"If someone with so much baggage related to the war -- and so clearly arrogant, vain, and prone to intrigue -- is running for local office and at the same time wants his daughter in the same municipal office, I can only feel sorry for him and his supporters," Dolic told RFE/RL in Sarajevo.

"[Abdic] belongs to the past -- and what kind of past that is is a matter of opinion," Dolic concluded.

Dolic still has great respect for Abdic's achievements in running Agrokomerc. And nostalgia for that time of prosperity and rapid development is the dominant emotion among Abdic's supporters. However, many cannot forget his actions during the war, his opportunism, or his divisiveness.

"If elected, Abdic will make the divisions among people in this region deeper," Dolic said. "He will push our municipality toward isolation. We will become like a medieval township."

"We seem to have a special moral code here in Bosnia -- one ethnic group's heroes are another's war criminals," analyst Ivana Maric told RFE/RL in an interview. "Our system of values is broken."

Ramo Hindic, a local expert and publicist, also suggested Abdic's run could reignite tension. "The most painful thing here in Kladusa is that our wartime wounds have yet to heal completely. Every now and then someone picks at them, adds salt," he said.

"The process of reconciliation, which was a local initiative coordinated through civic associations, has made some progress, and we were on the point of signing a memorandum on mutual understanding and reconciliation. However, all that has been put on hold now, or has come to a halt."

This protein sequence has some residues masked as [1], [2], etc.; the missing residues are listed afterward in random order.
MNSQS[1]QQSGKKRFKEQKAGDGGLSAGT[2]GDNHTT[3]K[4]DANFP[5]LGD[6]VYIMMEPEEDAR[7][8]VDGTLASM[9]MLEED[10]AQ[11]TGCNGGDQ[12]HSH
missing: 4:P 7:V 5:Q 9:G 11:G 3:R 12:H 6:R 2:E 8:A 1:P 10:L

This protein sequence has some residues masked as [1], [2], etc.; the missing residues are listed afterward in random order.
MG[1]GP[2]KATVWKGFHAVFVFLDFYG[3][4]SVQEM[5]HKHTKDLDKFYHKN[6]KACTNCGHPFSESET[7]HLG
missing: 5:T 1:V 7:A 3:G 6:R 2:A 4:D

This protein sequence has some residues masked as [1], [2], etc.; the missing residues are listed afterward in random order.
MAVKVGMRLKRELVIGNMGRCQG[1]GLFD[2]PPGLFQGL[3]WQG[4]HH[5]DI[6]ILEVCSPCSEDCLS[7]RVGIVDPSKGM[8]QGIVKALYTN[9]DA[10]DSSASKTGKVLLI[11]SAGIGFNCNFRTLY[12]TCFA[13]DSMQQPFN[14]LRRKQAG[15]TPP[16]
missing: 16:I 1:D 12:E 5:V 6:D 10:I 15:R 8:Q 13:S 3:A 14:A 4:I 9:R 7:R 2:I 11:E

Sarajevo professor Esad Bajtal is not surprised by Abdic's candidacy -- and won't be surprised if he wins. Bajtal said that the old Agrokomerc boss always had his supporters in Velika Kladusa, and while he may not be to everyone's taste, given his controversial background, Abdic has the law on his side.

But while that may be Bosnia's current reality, he said, it has to change. "In order to avoid these situations in the future, the state has to take the appropriate legislative steps and clear up all political, moral, and other concerns raised by Abdic's candidacy," Bajtal said.

His remarks suggest that Bosnia should have a law against convicted war criminals running for public office -- or its bloody recent past will continue to haunt the country's politics.

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About This Blog

Balkans Without Borders offers personal commentary on contemporary Balkan politics and culture. It is written by Gordana Knezevic, senior journalist and former award-winning editor of the Sarajevo daily Oslobodjenje, as well as the director of RFE/RL’s Balkan Service between 2008 and 2016. The blog reflects on the myriad ways in which the absurdities of Balkan politics and the ongoing historical shifts and realignments affect the lives of people in the region.